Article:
FRIENDSHIP – LOST AND FOUND IN WAR ( PART 2)
PART 2 of 6
Thoroughly disgusted with the work, Rohitash wanted to pay no attention to the paper at first although the feeling of fear built inside him. He walked away wondering when his ordeal would finally end. He took a few steps forward when something struck him. The unmistakable red and blue colours of the paper, laminated with a thin film, reminded him of something long back. He said to himself “ No way ” and moved ahead. Coincidences are a part of life but this was way too much even for a man as thoughtful as him. He started to feel uncomfortable and sat on a small hillock nearby. He tried not to think of the past but could not avoid going into the memory lane.
The village pond was the favourite meeting spot for all the children of Kartarpur, a small village near Amritsar which was very close to now Indo-Pak border post of Wagah. They would swim, play hide & seek and dream of a world without the British rule, which under Gandhiji’s leadership seemed to be coming to an end. The English had began to leave the Indian soil for their homeland and country seemed poised to begin a new chapter. Ahmed, a young boy of six was very fond of Rohitash. They would play and dream and create their fantasy world. Their parents found it difficult to separate them. Once, Ahmed went eight miles to bring a wooden wheeled toy which Rohitash’s parents could not give him on his birthday.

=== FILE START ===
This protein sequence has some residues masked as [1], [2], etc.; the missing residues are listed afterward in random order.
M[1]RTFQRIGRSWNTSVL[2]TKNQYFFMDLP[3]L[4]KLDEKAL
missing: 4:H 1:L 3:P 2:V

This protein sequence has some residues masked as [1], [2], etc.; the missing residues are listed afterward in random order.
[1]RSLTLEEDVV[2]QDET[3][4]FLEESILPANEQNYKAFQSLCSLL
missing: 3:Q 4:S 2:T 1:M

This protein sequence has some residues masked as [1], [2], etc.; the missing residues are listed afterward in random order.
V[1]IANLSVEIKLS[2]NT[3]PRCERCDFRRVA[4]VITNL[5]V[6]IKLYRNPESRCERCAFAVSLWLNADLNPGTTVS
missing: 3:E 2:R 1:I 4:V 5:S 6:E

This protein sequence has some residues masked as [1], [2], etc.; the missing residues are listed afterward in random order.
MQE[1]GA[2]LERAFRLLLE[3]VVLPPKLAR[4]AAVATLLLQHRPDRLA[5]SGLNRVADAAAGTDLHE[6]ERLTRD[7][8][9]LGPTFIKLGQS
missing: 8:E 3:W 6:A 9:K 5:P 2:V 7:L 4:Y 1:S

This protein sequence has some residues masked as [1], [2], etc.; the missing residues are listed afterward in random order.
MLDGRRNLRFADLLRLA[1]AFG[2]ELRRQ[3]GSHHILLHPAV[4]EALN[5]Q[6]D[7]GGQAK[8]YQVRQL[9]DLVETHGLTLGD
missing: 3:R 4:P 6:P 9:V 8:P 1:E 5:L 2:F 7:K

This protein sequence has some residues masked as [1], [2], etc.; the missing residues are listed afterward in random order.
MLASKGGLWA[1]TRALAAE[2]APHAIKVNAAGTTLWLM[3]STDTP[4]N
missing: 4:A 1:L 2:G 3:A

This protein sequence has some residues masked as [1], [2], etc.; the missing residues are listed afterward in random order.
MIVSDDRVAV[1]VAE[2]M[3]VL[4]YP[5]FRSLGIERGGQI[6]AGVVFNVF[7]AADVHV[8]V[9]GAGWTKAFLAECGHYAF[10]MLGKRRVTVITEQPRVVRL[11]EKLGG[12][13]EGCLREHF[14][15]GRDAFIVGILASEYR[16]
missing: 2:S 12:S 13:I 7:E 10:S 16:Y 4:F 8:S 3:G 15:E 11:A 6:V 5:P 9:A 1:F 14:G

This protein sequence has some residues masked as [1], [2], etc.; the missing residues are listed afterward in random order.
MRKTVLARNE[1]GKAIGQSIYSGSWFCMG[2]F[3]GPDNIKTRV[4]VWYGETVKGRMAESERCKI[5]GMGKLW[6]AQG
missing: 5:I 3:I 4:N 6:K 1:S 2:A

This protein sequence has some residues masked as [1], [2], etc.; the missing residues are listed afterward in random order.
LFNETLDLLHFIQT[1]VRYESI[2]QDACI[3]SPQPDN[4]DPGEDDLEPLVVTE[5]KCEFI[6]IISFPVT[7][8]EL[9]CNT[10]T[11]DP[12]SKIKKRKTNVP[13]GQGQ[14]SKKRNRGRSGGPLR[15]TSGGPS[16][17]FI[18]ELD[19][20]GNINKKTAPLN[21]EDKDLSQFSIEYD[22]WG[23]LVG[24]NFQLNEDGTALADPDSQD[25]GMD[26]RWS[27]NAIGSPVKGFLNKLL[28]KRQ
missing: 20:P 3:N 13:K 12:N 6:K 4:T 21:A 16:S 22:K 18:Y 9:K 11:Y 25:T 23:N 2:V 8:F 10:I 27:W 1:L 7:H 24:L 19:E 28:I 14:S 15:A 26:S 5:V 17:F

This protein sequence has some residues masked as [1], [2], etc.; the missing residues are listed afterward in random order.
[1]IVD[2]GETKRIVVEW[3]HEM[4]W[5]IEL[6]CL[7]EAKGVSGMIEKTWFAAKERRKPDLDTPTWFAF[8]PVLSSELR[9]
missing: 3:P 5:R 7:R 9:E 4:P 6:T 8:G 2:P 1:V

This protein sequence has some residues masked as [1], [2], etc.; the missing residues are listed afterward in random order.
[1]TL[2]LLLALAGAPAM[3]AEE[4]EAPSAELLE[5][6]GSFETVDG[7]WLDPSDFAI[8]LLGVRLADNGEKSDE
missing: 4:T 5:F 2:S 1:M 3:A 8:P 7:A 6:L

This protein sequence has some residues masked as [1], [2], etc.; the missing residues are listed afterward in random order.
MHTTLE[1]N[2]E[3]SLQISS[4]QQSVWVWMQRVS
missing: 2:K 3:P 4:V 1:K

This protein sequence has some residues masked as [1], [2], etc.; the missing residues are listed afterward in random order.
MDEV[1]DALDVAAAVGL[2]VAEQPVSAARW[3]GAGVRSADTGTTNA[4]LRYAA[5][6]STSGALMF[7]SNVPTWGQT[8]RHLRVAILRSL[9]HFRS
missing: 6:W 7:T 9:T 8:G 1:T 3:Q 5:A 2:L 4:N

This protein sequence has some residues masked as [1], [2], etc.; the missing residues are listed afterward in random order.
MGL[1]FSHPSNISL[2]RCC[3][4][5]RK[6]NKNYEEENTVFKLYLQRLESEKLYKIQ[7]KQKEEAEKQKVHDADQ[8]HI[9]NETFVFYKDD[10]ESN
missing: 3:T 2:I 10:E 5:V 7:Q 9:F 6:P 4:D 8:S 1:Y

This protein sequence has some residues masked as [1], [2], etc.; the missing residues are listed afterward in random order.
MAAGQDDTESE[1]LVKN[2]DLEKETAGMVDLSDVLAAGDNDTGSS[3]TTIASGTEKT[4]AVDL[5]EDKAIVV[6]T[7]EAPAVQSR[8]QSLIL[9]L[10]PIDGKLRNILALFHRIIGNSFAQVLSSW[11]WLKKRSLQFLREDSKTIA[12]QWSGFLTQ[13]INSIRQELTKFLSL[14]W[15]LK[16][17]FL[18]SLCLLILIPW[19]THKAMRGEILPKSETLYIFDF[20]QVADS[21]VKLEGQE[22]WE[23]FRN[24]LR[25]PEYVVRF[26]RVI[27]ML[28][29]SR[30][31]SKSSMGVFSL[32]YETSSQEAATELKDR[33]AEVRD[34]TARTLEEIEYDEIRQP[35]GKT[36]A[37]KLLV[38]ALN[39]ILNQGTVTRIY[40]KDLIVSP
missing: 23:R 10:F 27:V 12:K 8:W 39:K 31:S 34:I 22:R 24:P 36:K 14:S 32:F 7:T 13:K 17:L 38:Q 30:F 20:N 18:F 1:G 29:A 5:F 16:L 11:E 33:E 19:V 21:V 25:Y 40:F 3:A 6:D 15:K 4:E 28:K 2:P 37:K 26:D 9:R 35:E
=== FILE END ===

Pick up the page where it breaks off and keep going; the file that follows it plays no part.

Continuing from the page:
However, they had to tearfully split when partition saw the division on religious lines. The country was split and the families preferred to stay within their religious communities, hopeful of being safer there. They both promised each other to meet after twenty years. As a proof of their pact, they got a red and blue coloured paper laminated, then tore it off and kept a half each. Those memories of friendship still haunted Rohitash and he thought he would never see his friend again. That paper among the litter had just made the wounds fresh again. Fearing the worst, he went to the site where he had seen the paper. It was still there, dirty and partially torn but the triangular shape reminded him of the scissor and frail hands of Ahmed who had helped him cut it two decades back.
Could this really be true.
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